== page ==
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8.1.2003
Interview with Starsky and Hutch composer Tim Follin
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Tim Follin is the acclaimed composer of Ecco The Dolphin, and most recently he recreated the cult feel, sound and cool factor of 70's TV classic Starsky & Hutch for Empire Interactive's game release of the same name. Tim's sounds can also be heard as far back as the late 80's in The Sentinel, Bionic Commando, Ghosts 'n' Goblins and Equinox. We caught up with the funkmeister to discuss his experiences working on this hot property.


M4G: Given that your career goes all the way back to the heady days of the speccy, how much value do you feel a game music composer has now compared to then?
Tim Follin: Certainly a lot more than it did - at least I can tell people what I do at parties now without them walking off laughing. But I still think it confuses people. The general perception of bands and artists is that they produce just one type or style of music, it's easy to identify a style with the artist. So the idea of writing music-on-demand and changing your style to suit is I think met with general scepticism. They presume it can't possibly be authentic, and to be perfectly truthful it probably isn't a lot of the time. Musicians generally aren't rewarded for being heterogeneous (yes, heterogeneous...).


M4G: What's changed since Bubble Bobble?
Tim Follin: Apart from the Labour party and the size of mini rolls, for me the lack of seriousness - it's all too serious these days! As soon as you have bills to pay you take the source of your income a lot more seriously, which is something I'm not very good at. I just can't take game music that seriously. I don't know why, but I can't. Probably not a sentiment shared by most M4G readers, so maybe I should keep my mouth shut...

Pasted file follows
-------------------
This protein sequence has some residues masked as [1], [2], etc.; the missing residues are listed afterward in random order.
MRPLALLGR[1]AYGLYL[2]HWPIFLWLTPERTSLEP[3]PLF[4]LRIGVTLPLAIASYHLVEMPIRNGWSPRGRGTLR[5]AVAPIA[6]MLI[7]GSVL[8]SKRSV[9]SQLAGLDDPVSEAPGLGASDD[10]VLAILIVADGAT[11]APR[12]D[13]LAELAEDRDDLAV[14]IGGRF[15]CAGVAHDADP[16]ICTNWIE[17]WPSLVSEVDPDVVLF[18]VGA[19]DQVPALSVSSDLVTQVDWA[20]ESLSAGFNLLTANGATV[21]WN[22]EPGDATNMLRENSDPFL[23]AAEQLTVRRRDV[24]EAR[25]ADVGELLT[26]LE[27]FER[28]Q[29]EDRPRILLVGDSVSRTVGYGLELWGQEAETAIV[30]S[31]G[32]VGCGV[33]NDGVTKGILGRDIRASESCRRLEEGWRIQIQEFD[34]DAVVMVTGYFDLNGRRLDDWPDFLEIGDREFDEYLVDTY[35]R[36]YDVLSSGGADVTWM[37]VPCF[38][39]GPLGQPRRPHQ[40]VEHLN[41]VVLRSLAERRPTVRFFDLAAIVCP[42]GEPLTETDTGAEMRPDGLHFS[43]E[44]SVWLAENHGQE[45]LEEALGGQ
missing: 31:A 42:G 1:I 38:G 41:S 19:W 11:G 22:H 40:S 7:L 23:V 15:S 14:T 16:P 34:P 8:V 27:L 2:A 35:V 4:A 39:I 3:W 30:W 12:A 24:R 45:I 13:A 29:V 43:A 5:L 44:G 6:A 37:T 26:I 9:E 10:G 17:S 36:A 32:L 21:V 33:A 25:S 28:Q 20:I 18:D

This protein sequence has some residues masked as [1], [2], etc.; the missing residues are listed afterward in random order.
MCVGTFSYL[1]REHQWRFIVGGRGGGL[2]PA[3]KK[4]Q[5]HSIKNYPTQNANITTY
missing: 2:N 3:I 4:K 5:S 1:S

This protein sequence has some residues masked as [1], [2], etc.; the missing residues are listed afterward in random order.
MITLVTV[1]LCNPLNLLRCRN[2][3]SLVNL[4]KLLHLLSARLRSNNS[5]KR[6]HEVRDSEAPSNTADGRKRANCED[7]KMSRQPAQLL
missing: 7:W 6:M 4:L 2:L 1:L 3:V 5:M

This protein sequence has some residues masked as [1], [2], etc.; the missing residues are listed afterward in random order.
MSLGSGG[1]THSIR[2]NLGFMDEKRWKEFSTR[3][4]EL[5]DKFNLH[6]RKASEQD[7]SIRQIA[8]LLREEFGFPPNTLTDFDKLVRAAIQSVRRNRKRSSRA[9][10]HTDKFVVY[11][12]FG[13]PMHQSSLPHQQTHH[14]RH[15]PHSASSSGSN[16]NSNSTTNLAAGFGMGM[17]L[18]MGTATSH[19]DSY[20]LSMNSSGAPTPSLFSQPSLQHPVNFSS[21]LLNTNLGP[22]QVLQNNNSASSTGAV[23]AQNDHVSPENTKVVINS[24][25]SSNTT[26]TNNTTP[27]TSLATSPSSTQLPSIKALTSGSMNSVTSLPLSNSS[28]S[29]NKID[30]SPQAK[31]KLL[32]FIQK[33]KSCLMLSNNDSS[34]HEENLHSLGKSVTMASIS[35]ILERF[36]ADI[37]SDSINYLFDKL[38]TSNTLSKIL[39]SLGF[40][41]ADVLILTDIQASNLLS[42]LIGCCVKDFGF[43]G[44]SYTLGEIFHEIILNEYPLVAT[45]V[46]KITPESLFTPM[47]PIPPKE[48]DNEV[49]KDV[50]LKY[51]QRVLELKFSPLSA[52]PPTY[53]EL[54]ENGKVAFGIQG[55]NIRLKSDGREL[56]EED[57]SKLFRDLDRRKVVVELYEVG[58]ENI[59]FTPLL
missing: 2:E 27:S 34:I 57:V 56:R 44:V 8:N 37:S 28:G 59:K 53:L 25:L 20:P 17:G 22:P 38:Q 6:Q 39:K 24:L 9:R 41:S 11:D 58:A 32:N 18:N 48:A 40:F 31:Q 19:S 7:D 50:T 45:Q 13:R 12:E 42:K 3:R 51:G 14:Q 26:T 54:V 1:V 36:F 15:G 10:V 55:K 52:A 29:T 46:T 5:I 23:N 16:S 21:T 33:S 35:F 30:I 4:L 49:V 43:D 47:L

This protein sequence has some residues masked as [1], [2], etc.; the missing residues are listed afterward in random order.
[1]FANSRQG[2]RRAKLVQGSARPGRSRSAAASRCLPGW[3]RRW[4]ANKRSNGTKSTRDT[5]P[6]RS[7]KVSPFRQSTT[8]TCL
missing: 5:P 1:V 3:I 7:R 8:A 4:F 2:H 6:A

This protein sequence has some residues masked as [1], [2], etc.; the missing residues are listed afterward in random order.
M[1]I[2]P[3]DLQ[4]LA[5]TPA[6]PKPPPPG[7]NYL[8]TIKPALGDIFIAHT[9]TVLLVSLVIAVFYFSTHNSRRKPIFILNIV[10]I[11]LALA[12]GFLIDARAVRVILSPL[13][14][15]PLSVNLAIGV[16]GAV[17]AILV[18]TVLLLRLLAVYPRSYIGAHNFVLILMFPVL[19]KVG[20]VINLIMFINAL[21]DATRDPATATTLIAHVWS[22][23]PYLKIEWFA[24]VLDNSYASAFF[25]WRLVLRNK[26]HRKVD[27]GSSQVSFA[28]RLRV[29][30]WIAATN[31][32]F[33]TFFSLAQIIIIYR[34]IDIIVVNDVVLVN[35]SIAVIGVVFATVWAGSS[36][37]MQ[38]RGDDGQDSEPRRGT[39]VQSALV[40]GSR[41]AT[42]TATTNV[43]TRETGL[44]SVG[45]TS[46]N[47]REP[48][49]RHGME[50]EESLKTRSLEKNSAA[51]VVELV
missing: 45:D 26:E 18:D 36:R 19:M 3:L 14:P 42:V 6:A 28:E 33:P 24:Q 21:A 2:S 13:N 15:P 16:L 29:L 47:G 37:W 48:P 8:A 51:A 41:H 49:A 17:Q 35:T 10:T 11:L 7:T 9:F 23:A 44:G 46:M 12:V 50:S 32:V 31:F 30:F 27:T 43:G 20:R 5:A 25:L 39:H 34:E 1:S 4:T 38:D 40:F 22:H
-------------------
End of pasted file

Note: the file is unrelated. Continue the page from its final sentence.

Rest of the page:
M4G: No doubt you grew up watching Starsky & Hutch...Was then, this project more daunting than usual?
Tim Follin: I didn't find it daunting initially, I was looking forward to it, but when it came to it I did find myself floundering a bit trying to pin down the right sort of style for it. I kept wanting to do sleazy funk, but it had to be faster - proper funk is too slow for a driving game, which is why I ended up with the sort of 'techno/funk' style (so I read in a review recently!) Something eventually clicked into place though.


M4G: So which were you in the playground, Starsky or Hutch?
Tim Follin: I liked Starsky, but then Hutch always got the women, so... Difficult choice! I didn't play Starsky and Hutch in the playground anyway, I was always too busy trying to break out of school...


M4G: Which classic 70s funk bands, if any, have you been listening to?
Tim Follin: Funkadelic, James Brown, I always liked the funkier Stevie Wonder stuff, even some Earth Wind and Fire, in fact come to think there's too many to list - everything sounded funkier in the 70's! Probably because they didn't have sequencers and tons of completely useless equipment designed to make creating music so easy it practically writes itself - and sounds like it.


M4G: What do you prefer to work with, an audio PC set up or real musicians?
Tim Follin: Real musicians. Not that I have the opportunity to. In reality I work with an audio PC set up. But I'd give it all up tomorrow if I could make a living playing in a real band.


M4G: What instruments do you play?
Tim Follin: Piano was my 'first' instrument, then acoustic guitar, bass and electric guitar, bit of violin, bit of penny whistle, that sort of thing. I always thought about learning to play a good lead instrument like the sax or flute, but I never got round to it. One day....


M4G: What's wrong with the state of gaming today?
Tim Follin: No idea. I don't generally play games anymore. I find that they compete with things like 'going to the pub', which is usually preferable.


M4G: Who do you consider to be 'The Man' in gaming audio?